‘Foot soldiers’ of Birmingham to BLM: ‘Keep on keeping on’
BIRMINGHAM, Ala. (AP) — Hundreds of teenagers and adults helped change the world nearly 60 years ago by marching for civil rights in Birmingham, Alabama. Today, those same people have a message for people demonstrating against racial justice and police violence: Keep going. Charles Avery spent days in jail and lived with a conviction on his record for parading without a permit for decades, but he says he’d do it again given the chance. So would Myrna Jackson, who follows the Black Lives Matter movement closely. More than 1,600 people including Martin Luther King Jr. were arrested while demonstrating in Birmingham in the spring of 1963. The protests helped build support for the Civil Rights Act of 1964.
Activists blast NC Republican measure raising riot penalties
RALEIGH, N.C. (AP) — Several Black activists are blasting a Republican measure at the North Carolina House that would increase penalties for rioters, calling it racist legislation. The House voted this week for the bill, which also would allow property owners to seek three times the monetary damage caused by a rioter. Speakers at a news conference Thursday said the measure is designed to silence otherwise peaceful demonstrators for racial justice. House Speaker Tim Moore sponsored the bill and says it would shield businesses and residents from mayhem while discouraging violent actors from attempting to hijack peaceful vigils. Nearly half of the House Democrats voted for the bill.
PIPELINE CYBERSECURITY ATTACK
Gas crunch from cyberattack intensifies in nation’s capital
Gas shortages at the pumps are spreading from the South to the Mid-Atlantic states, where Virginia and the District of Columbia have become some of the hardest-hit areas following a cyberattack that led to the shutdown of the nation’s largest gasoline pipeline. The tracking service GasBuddy.com on Friday showed that 88% of gas stations were out of fuel in Washington, D.C., about half were out in Virginia, and 42% of Maryland stations were dry. A gas station owner in Virginia descried the situation there as “a frenzy” fueled by panic buying. A cyberattack struck Georgia-based Colonial Pipeline on May 7.
Enrollment for North Carolina Medicaid managed care ending
RALEIGH, N.C. (AP) — North Carolina Medicaid recipients are running out of time to ensure they’ll have no trouble getting the doctor they want when the program makes a significant shift soon. Friday is the end of open enrollment for North Carolina Medicaid Managed Care, which begins July 1. Most Medicaid recipients will participate. They can choose their primary care provider and health plan. There are several plans to choose from. People who don’t enroll will be placed in a plan automatically. Everyone will get 90 days to make changes. North Carolina Medicaid is moving away from a traditional fee-for-service program with the shift.
With most work done, NC legislative deadline passes quietly
RALEIGH, N.C. (AP) — A North Carolina General Assembly parliamentary deadline designed to pare down what bills will be considered through 2022 passed quietly without the last-day clamor of previous biennial sessions. The Senate debated and voted on fewer than 10 bills before adjourning Thursday. Bills unrelated to taxes or spending, elections or a few other exceptions that didn’t pass the House or Senate by Thursday face long odds for consideration during the rest of the biennial session. The House completed its work Wednesday after disposing of over 130 bills that reached the chamber floor this week. The focus returns next week to the state budget process.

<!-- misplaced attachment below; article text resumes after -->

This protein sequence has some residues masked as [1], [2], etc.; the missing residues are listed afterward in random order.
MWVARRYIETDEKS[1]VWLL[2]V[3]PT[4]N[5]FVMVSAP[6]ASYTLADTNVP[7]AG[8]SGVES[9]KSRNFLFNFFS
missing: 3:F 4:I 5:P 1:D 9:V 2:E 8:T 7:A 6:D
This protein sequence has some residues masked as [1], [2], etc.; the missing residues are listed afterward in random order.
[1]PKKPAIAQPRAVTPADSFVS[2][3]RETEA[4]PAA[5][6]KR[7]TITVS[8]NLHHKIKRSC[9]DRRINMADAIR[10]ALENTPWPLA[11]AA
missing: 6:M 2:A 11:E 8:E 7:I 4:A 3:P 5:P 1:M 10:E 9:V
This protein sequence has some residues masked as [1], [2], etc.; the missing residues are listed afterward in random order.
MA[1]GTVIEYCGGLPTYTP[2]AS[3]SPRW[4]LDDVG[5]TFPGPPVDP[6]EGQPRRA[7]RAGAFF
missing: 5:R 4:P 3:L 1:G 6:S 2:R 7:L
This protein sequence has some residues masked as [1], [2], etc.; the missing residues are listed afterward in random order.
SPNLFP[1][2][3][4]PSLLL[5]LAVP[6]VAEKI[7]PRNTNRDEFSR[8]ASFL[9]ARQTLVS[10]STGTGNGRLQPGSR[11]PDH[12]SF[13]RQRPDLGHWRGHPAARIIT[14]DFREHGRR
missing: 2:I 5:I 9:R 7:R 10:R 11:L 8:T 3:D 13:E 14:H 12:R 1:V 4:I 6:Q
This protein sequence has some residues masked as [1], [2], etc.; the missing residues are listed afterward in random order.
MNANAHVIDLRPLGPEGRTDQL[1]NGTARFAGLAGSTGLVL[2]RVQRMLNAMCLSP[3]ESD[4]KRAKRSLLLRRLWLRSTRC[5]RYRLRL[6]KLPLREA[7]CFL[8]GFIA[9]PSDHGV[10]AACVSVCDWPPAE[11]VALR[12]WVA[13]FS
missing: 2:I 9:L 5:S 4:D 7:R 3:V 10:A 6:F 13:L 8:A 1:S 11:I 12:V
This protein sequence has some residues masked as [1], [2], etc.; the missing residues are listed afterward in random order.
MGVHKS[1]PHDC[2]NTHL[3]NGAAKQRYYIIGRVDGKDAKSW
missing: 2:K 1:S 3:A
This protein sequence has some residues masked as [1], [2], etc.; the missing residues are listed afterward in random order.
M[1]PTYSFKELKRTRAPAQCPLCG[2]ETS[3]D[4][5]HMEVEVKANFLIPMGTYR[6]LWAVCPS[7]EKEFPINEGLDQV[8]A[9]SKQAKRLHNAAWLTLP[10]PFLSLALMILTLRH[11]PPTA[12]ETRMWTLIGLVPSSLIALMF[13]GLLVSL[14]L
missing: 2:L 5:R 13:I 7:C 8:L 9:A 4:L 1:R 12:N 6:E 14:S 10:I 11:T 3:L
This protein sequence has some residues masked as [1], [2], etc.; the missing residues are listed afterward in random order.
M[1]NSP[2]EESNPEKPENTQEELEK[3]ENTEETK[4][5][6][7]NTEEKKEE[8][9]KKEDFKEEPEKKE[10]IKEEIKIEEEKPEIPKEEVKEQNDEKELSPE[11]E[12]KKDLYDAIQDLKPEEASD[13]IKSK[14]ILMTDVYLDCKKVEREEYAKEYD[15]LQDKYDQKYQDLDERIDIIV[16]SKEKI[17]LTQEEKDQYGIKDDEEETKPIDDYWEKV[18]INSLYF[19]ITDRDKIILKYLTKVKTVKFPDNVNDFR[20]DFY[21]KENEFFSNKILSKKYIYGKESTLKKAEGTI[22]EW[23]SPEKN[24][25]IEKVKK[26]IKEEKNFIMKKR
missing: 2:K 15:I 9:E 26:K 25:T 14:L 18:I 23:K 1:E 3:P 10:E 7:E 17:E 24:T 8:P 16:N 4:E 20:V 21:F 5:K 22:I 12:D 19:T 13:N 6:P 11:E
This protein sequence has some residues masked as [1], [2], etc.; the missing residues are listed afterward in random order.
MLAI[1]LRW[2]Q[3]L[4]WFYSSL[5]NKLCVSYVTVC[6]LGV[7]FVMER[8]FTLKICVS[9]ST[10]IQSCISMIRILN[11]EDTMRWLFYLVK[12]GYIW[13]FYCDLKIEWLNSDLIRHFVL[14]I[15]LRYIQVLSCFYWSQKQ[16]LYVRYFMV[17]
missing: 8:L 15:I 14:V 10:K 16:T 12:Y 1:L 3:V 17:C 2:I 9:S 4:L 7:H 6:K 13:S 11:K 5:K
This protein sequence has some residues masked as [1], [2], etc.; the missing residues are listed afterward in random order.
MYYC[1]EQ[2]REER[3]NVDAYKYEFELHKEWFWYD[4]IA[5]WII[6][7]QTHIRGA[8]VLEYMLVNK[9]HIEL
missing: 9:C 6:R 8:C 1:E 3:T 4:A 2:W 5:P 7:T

Conservatives seize on gas crunch to blame Biden, stir base
Thousands of social media posts have misleadingly painted President Joe Biden and his administration as catalysts of chaos who not only mishandled the temporary shutdown of the nation’s largest fuel pipeline last Friday, but engineered it. A graphic called the East Coast fuel supply crunch “Biden’s Gas Crisis.” A tweet speculated that gas stations running dry was an “INSIDE JOB.” A meme depicted the president and vice president cheering about the “Green New Deal” in front of a snaking line at a fuel station. In reality, a ransom-seeking cyberattack, not a Biden executive order or energy policy, triggered the shutdown.
Audit: NC pandemic aid managers fell short keeping up on $3B
RALEIGH, N.C. (AP) — A new North Carolina state audit says Gov. Roy Cooper’s administration failed to thoroughly monitor how $3.1 billion in federal coronavirus relief funds were being used. Thursday’s report from State Auditor Beth Wood’s office focuses on federal funds that the state received toward COVID-19 aid in the spring of 2020. The legislature then appropriated those funds. The performance audit’s authors wrote a new Pandemic Recovery Office failed to design procedures to ensure the money was being spent the way the legislature required, thus increasing the risk for misuse. The office executive director and the state budget director say changes are already being made.
BLACK SOFTBALL PLAYER-HAIRCUT
Black softball player told to cut hair in N Carolina game
RALEIGH, N.C. (AP) — A North Carolina school system is calling for a rule change after a Black softball player was told to cut her hair because of the beads she was wearing, adding that the rule is “culturally biased.” The News & Observer of Raleigh reports Nicole Pyles of Durham Hillside High School was told by two umpires that she would either have to remove the beads or leave the game against in-town rival Jordan High School on April 19. The National Federation of State High School Associations official softball rulebook stipulates beads aren’t allowed to be worn. Durham Public Schools issued a statement supporting Pyles and said the rule should be changed.
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